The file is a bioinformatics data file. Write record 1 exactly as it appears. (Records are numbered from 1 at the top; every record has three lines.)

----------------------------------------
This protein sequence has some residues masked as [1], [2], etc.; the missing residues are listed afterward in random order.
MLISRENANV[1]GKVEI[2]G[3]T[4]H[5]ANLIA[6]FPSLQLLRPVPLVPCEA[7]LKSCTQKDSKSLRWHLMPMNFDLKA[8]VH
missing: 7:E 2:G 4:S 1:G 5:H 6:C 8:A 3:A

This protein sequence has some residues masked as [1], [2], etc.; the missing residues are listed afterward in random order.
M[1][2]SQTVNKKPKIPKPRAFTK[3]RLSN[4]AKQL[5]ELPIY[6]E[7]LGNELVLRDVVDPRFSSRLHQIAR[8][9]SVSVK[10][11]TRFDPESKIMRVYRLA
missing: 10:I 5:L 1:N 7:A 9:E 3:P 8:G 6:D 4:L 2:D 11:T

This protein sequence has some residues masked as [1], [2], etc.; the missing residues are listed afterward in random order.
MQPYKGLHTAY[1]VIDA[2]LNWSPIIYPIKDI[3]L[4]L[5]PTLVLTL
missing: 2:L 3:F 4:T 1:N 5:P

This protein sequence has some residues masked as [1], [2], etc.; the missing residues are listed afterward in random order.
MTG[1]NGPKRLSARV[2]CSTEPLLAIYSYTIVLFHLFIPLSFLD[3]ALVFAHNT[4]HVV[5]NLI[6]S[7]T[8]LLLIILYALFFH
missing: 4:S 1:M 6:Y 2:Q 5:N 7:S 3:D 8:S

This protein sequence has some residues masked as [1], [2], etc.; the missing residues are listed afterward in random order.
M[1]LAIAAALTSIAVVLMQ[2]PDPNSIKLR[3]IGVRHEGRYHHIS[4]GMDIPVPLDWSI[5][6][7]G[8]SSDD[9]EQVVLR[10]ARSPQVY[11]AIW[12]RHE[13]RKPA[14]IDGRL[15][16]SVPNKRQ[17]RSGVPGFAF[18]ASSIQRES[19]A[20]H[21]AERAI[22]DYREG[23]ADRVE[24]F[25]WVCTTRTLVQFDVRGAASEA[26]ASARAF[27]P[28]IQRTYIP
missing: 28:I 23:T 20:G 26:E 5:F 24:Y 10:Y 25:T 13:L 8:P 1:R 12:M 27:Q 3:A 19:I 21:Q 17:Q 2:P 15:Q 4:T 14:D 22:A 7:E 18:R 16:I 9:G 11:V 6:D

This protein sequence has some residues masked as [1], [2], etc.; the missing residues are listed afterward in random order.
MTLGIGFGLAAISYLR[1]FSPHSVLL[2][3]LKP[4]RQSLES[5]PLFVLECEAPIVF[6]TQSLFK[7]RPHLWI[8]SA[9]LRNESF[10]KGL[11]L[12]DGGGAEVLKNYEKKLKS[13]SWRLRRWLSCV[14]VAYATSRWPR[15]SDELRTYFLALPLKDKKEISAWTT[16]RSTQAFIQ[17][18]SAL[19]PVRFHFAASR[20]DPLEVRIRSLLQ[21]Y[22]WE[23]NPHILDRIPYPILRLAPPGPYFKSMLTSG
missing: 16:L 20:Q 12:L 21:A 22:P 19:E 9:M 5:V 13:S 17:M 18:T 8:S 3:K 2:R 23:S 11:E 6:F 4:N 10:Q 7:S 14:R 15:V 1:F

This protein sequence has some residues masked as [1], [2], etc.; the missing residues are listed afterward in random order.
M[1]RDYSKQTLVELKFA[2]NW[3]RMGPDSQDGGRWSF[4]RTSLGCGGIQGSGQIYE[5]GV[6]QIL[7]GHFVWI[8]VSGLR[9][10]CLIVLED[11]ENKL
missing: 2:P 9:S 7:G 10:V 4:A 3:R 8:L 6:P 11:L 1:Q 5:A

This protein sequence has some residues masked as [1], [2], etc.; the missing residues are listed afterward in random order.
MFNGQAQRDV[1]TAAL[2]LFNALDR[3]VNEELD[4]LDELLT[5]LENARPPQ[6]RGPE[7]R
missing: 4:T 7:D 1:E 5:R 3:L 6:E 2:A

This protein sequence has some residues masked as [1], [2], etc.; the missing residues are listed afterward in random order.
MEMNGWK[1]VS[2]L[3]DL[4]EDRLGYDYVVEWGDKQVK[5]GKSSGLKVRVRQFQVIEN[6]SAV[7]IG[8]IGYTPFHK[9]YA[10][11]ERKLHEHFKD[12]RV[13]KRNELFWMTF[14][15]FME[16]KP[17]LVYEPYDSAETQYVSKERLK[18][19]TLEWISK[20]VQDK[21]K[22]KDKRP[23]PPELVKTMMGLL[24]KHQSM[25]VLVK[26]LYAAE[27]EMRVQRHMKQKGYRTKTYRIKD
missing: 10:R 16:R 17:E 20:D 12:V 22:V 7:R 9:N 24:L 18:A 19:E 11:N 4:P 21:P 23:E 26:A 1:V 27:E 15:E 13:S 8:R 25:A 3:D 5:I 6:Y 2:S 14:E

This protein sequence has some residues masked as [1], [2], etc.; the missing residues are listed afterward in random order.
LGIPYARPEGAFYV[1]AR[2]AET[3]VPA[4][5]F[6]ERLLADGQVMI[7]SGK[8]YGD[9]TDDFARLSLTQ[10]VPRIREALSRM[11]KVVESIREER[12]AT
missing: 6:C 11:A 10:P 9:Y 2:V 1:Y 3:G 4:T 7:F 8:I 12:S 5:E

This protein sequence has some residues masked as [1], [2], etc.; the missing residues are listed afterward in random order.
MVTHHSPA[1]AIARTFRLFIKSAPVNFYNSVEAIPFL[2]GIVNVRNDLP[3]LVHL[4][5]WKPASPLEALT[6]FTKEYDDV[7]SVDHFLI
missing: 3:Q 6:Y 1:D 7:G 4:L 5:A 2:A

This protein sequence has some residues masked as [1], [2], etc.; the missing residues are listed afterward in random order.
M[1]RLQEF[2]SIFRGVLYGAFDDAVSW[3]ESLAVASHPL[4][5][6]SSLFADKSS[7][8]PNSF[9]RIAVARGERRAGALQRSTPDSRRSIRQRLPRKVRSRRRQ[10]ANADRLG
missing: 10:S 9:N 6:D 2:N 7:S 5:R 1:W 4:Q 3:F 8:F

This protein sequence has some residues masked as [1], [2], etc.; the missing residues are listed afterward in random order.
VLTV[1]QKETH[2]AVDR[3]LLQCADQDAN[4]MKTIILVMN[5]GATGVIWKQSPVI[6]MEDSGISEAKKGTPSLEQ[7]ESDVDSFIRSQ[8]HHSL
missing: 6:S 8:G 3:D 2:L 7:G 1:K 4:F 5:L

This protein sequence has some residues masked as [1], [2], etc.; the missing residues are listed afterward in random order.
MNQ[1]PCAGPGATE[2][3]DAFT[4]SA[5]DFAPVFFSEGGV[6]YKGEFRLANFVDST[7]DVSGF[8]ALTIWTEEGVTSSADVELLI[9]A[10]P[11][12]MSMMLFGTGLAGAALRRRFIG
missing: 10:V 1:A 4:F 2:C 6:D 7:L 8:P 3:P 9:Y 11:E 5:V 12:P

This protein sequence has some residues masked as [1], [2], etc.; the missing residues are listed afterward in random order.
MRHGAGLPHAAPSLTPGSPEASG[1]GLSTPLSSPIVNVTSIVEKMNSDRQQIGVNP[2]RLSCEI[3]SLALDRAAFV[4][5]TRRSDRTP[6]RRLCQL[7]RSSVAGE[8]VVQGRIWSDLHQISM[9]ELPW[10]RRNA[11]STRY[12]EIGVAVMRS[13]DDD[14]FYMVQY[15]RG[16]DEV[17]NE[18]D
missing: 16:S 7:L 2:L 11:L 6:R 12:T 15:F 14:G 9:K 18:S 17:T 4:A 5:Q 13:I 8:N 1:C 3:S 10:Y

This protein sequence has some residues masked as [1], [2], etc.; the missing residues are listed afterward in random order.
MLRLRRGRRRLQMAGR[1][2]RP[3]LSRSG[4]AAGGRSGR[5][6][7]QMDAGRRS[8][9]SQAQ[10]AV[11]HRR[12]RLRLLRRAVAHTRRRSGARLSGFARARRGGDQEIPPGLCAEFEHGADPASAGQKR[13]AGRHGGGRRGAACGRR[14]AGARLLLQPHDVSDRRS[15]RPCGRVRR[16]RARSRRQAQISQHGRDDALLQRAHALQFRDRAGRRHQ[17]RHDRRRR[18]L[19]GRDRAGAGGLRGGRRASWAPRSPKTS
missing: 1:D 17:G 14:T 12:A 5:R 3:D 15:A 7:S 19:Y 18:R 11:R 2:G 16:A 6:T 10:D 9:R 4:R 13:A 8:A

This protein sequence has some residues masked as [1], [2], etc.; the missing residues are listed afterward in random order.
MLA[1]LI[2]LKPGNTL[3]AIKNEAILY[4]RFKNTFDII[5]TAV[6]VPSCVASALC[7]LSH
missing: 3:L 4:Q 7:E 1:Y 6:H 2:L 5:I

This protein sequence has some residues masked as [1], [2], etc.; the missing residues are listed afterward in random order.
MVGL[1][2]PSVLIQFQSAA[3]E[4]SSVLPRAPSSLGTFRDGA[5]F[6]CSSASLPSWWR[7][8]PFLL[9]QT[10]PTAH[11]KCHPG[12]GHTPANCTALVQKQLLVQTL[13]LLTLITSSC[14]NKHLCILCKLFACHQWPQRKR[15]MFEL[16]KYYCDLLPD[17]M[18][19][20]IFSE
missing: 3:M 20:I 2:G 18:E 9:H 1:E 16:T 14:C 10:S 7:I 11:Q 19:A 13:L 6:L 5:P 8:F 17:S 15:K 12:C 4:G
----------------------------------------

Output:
This protein sequence has some residues masked as [1], [2], etc.; the missing residues are listed afterward in random order.
MLISRENANV[1]GKVEI[2]G[3]T[4]H[5]ANLIA[6]FPSLQLLRPVPLVPCEA[7]LKSCTQKDSKSLRWHLMPMNFDLKA[8]VH
missing: 7:E 2:G 4:S 1:G 5:H 6:C 8:A 3:A